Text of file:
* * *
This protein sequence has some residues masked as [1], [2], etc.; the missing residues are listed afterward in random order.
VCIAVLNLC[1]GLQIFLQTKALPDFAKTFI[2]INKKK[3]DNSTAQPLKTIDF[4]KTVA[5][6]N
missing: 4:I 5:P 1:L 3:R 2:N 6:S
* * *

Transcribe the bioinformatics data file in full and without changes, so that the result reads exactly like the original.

This protein sequence has some residues masked as [1], [2], etc.; the missing residues are listed afterward in random order.
VCIAVLNLC[1]GLQIFLQTKALPDFAKTFI[2]INKKK[3]DNSTAQPLKTIDF[4]KTVA[5][6]N
missing: 4:I 5:P 1:L 3:R 2:N 6:S